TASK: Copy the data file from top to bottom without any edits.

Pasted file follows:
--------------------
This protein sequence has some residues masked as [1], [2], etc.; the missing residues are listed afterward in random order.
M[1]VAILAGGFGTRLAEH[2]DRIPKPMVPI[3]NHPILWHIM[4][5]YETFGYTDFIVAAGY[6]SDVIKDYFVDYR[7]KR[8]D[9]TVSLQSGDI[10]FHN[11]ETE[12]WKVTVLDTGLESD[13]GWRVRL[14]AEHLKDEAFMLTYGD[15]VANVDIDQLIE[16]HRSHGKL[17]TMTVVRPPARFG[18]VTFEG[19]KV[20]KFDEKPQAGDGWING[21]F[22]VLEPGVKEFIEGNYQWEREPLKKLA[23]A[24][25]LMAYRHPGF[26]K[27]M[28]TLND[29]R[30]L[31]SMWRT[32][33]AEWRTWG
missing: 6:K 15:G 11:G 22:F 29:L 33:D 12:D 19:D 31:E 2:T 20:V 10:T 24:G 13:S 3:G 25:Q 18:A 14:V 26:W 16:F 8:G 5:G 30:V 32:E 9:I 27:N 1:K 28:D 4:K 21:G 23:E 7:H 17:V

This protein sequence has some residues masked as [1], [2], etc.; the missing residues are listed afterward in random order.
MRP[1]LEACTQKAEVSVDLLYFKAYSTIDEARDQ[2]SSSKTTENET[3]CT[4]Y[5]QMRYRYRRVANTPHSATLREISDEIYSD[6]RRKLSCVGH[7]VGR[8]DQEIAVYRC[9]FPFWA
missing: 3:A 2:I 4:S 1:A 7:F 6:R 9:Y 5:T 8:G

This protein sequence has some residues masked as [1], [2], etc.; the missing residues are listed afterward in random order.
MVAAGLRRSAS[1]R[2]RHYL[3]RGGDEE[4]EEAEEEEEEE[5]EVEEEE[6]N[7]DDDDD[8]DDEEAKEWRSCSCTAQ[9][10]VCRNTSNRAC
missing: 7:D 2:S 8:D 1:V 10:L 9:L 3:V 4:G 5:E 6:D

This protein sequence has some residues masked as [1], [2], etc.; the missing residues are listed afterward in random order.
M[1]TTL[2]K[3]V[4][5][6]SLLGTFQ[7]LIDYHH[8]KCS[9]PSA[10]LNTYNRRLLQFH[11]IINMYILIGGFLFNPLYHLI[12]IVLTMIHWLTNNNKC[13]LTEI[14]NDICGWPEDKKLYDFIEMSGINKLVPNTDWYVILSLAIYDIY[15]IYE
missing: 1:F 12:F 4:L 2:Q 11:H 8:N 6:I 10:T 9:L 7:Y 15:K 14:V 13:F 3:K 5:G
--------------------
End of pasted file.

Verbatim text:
This protein sequence has some residues masked as [1], [2], etc.; the missing residues are listed afterward in random order.
M[1]VAILAGGFGTRLAEH[2]DRIPKPMVPI[3]NHPILWHIM[4][5]YETFGYTDFIVAAGY[6]SDVIKDYFVDYR[7]KR[8]D[9]TVSLQSGDI[10]FHN[11]ETE[12]WKVTVLDTGLESD[13]GWRVRL[14]AEHLKDEAFMLTYGD[15]VANVDIDQLIE[16]HRSHGKL[17]TMTVVRPPARFG[18]VTFEG[19]KV[20]KFDEKPQAGDGWING[21]F[22]VLEPGVKEFIEGNYQWEREPLKKLA[23]A[24][25]LMAYRHPGF[26]K[27]M[28]TLND[29]R[30]L[31]SMWRT[32][33]AEWRTWG
missing: 6:K 15:G 11:G 22:F 29:L 33:D 12:D 19:D 31:E 2:T 20:V 10:T 24:G 13:S 3:G 25:Q 18:A 14:V 26:W 16:F 8:G 5:G 30:V 32:E 9:I 27:N 1:K 28:D 4:K 21:G 23:E 7:H 17:V

This protein sequence has some residues masked as [1], [2], etc.; the missing residues are listed afterward in random order.
MRP[1]LEACTQKAEVSVDLLYFKAYSTIDEARDQ[2]SSSKTTENET[3]CT[4]Y[5]QMRYRYRRVANTPHSATLREISDEIYSD[6]RRKLSCVGH[7]VGR[8]DQEIAVYRC[9]FPFWA
missing: 3:A 2:I 4:S 1:A 7:F 6:R 9:Y 5:T 8:G

This protein sequence has some residues masked as [1], [2], etc.; the missing residues are listed afterward in random order.
MVAAGLRRSAS[1]R[2]RHYL[3]RGGDEE[4]EEAEEEEEEE[5]EVEEEE[6]N[7]DDDDD[8]DDEEAKEWRSCSCTAQ[9][10]VCRNTSNRAC
missing: 7:D 2:S 8:D 1:V 10:L 9:L 3:V 4:G 5:E 6:D

This protein sequence has some residues masked as [1], [2], etc.; the missing residues are listed afterward in random order.
M[1]TTL[2]K[3]V[4][5][6]SLLGTFQ[7]LIDYHH[8]KCS[9]PSA[10]LNTYNRRLLQFH[11]IINMYILIGGFLFNPLYHLI[12]IVLTMIHWLTNNNKC[13]LTEI[14]NDICGWPEDKKLYDFIEMSGINKLVPNTDWYVILSLAIYDIY[15]IYE
missing: 1:F 12:F 4:L 2:Q 11:H 8:N 6:I 10:T 9:L 7:Y 15:K 14:V 13:F 3:K 5:G